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Assignation of “all sums due” securities: a silver bullet for OneSavings?

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Assignation of “all sums due” securities: a silver bullet for OneSavings?

26 May 2017

Much consternation has been caused by the decision of Sheriff Mann in OneSavings Bank v Burns . Sheriff Mann ruled that an assignation of an “all sums due” standard security which did not specify the sum outstanding at the date of the assignation was invalid, and did not effectively convey the standard security. This is potentially problematic: many lenders have, in recent years, sold loan books by way of assignations which, if Sheriff Mann is correct, did not actually carry the securities covering same.

However, a potential panacea now exists. In the case of Shear v Clipper Holdings, the pursuer sought interim interdict against the operation of a calling up notice, relying on OneSavings and contending that Clipper did not have title to enforce the security. The matter was argued before Lord Bannatyne in the Commercial Court on 25 May 2017. The following day, Lord Bannatyne issued an ex tempore decision, refusing the motion for interim interdict. His Lordship is expected to write on the matter, but in the meantime the salient points from the judgment which he read from the bench are these:

  •   The argument for the pursuer was extremely technical in nature. It sought to make the wording of Note 2 to Form A in Schedule 4 to the Conveyancing and Feudal Reform (Scotland) Act 1970 mandatory, such that failure to follow same resulted in invalidity. That argument failed to take account of modern developments in the law regarding the mandatory / directory dichotomy. Failure to follow statutory procedure does not automatically result in invalidity. Rather, the court should look to the statute to see if the scheme of the Act is such that invalidity should follow, and in doing so it should strive to be fair and exercise commercial sense: Newbold and others v Coal Authority [2014] 1 WLR 1288; CTB v White [2015] UKPC 39. Primary amongst the considerations would be the seriousness of any breach. Here, there was no serious breach, and it would be a grave injustice to rule in favour of invalidity.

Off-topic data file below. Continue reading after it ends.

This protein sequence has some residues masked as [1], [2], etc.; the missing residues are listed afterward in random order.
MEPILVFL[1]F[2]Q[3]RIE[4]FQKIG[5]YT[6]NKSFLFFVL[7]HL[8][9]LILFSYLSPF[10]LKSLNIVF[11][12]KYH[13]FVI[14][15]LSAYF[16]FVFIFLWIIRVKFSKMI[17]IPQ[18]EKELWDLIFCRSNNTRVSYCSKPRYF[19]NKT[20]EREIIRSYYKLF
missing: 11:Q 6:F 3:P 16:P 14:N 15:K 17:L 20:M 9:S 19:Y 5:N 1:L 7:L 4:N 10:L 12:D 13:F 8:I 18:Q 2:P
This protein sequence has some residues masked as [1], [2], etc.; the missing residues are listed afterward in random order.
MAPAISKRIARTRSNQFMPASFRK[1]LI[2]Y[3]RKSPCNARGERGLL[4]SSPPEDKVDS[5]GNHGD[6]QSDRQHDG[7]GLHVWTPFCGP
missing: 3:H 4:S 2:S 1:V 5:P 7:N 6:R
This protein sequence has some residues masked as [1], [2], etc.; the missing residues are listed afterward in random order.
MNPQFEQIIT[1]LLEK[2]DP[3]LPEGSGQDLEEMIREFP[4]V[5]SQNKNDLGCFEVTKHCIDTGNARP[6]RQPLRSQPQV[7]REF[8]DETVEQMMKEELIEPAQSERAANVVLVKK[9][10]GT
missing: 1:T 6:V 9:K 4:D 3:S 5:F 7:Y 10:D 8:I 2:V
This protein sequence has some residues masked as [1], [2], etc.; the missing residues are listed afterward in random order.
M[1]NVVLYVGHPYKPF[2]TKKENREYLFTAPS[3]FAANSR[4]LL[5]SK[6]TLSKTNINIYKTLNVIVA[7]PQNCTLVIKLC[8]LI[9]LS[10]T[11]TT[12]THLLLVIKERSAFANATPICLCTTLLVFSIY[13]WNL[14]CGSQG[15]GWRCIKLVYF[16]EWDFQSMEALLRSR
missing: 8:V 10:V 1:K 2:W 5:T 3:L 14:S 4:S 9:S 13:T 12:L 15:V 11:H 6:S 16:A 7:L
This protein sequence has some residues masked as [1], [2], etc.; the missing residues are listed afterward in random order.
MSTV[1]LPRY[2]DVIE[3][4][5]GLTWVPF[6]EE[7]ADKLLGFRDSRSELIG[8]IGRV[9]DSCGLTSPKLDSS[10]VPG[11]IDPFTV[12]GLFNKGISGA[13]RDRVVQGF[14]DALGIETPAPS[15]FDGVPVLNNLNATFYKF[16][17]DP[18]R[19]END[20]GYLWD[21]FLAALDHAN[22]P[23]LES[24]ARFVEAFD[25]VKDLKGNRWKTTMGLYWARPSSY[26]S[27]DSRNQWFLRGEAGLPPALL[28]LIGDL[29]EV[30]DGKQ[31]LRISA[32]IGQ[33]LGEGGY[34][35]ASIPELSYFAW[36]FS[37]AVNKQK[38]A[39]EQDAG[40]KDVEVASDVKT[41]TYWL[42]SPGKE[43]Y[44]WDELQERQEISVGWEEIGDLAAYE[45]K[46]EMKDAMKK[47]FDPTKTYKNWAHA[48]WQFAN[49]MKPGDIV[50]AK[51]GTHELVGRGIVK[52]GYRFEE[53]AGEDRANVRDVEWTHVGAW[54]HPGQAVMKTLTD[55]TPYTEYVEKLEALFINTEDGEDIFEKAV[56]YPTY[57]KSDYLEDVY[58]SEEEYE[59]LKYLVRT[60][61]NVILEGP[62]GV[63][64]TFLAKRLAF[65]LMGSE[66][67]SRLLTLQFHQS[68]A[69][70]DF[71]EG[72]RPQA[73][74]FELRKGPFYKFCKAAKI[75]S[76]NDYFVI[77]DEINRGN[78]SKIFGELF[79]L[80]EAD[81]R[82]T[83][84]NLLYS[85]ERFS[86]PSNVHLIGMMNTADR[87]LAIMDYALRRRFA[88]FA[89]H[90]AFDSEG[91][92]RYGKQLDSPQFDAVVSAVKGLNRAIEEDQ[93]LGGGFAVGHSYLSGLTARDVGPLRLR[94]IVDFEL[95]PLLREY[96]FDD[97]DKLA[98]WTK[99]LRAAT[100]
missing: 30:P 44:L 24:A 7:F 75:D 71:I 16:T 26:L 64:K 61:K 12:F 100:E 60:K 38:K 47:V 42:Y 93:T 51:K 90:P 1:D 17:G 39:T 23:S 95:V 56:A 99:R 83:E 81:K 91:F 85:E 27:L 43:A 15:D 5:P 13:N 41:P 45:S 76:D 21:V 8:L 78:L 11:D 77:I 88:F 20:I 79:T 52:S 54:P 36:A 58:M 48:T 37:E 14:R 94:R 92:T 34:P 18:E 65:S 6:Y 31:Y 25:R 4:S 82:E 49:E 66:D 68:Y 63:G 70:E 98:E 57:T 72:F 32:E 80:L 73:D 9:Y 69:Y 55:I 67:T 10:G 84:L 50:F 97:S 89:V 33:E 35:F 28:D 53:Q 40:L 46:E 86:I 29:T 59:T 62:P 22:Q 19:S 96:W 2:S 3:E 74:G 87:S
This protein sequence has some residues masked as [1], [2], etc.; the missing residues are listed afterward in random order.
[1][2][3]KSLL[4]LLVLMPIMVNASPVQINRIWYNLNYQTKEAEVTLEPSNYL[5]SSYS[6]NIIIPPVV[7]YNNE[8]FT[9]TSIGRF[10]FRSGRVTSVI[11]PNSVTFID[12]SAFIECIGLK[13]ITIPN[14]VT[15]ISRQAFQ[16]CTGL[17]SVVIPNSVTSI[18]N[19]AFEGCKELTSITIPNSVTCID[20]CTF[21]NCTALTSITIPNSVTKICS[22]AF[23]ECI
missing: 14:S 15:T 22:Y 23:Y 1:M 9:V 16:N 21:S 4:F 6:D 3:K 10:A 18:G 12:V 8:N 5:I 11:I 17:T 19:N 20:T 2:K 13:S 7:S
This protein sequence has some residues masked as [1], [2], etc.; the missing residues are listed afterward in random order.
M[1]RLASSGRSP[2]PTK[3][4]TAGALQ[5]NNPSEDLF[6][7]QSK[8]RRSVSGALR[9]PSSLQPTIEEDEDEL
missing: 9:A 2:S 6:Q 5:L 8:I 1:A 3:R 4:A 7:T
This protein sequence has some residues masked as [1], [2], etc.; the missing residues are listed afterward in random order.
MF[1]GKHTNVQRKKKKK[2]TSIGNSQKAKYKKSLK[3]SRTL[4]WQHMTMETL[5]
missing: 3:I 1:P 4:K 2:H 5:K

•   Moreover, the Court should look for a purposive interpretation. The statutory purpose can be seen in s.14 of the 1970 Act, which says that an assignation of a security will, on registration, mean that the security “shall be vested in the assignee as effectually as if the security or the part had been granted in his favour”. On the pursuer’s argument, that result is not obtained: an “all sums due” security which requires (by virtue of the stipulation of the sum outstanding) to be converted into a fixed sum security will no longer be an “all sums due” security, and will thus not be “vested in the assignee as effectually as” if he had been the original grantee.
  •   The Sheriff in OneSavings had not been favoured with the detailed argument that Lord Bannatyne had. Lord Bannatyne simply disagreed with the approach of Sheriff Mann.
  •   Accordingly, no prima facie case had been demonstrated.
  •   Even if prima facie case had been demonstrated, the motion would have been refused on the basis of the balance of convenience. The wholly technical argument advanced by the pursuer was used as a delaying tactic only, and would not be countenanced by the court.

Roddy Dunlop QC of Axiom appeared for the successful defenders, Clipper Holdings.